Mock Mars Crew Will Return to Civilization Today, After 1 Year in Isolation

The HI-SEAS mock Mars habitat is where six crew members have been living for one year, isolated from the outside world. This, the fourth HI-SEAS mission, ends Aug. 28.
The HI-SEAS mock Mars habitat is where six crew members have been living for one year, isolated from the outside world. This, the fourth HI-SEAS mission, ends Aug. 28. (Image credit: HI-SEAS, Sheyna Gifford)

After a year living in isolation, six crew members on a mock mission to Mars are returning home today (Aug. 28). 

The crew members have been living in an isolated habitat on the bare, rocky slopes of Mauna Loa on the island of Hawaii, as part of the HI-SEAS program (Hawaii Space Exploration Analogue and Simulation), based out of the University of Hawaii. The program is helping scientists to understand how the isolation of a deep space mission would impact human participants.

The mission participants have lived together for 12 months, with limited contact with friends, family and the outside world. The crew is schedule to exit the habitat at 3 p.m. EDT (1900 GMT). This is the fourth and longest HI-SEAS mission to date.

The HI-SEAS habitat is an almost entirely self-sufficient structure, where participants utilize a limited supply of food and other necessities. Any communications between the crew and the outside world experiences a 20-minute delay, to mimic the limitations of communicating with deep space locations. Some of the crew members have been writing blog posts about their experience in the habitat.

HI-SEAS is a NASA-funded program that has been operating since 2012. The duration of its isolation missions have gradually increased, with the first mission lasting just short of four months, the second mission lasting a full four months each, and the third mission lasting eight months. The scientific studies done by HI-SEAS researchers "focus on the need to identify psychological and psychosocial factors, measures, and combinations that can be used to compose highly effective teams for self-directing long-duration exploration missions," according to the HI-SEAS website.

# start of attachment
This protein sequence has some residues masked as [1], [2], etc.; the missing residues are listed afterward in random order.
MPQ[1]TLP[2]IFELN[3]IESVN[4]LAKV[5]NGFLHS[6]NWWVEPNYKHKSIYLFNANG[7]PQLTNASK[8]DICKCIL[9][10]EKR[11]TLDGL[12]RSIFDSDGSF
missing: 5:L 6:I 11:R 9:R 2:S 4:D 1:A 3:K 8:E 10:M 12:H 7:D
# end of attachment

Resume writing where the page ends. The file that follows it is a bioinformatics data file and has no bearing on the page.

HI-SEAS is currently seeking participants for its next two isolation missions, which will send teams to the mock Mars habitat in 2017 and 2018 for eight months at a time. You can learn how to apply at the project's announcement calling for volunteers here. Applications are due by Sept. 5. 

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Calla Cofield
Senior Writer

Calla Cofield joined's crew in October 2014. She enjoys writing about black holes, exploding stars, ripples in space-time, science in comic books, and all the mysteries of the cosmos. Prior to joining Calla worked as a freelance writer, with her work appearing in APS News, Symmetry magazine, Scientific American, Nature News, Physics World, and others. From 2010 to 2014 she was a producer for The Physics Central Podcast. Previously, Calla worked at the American Museum of Natural History in New York City (hands down the best office building ever) and SLAC National Accelerator Laboratory in California. Calla studied physics at the University of Massachusetts, Amherst and is originally from Sandy, Utah. In 2018, Calla left to join NASA's Jet Propulsion Laboratory media team where she oversees astronomy, physics, exoplanets and the Cold Atom Lab mission. She has been underground at three of the largest particle accelerators in the world and would really like to know what the heck dark matter is. Contact Calla via: E-Mail – Twitter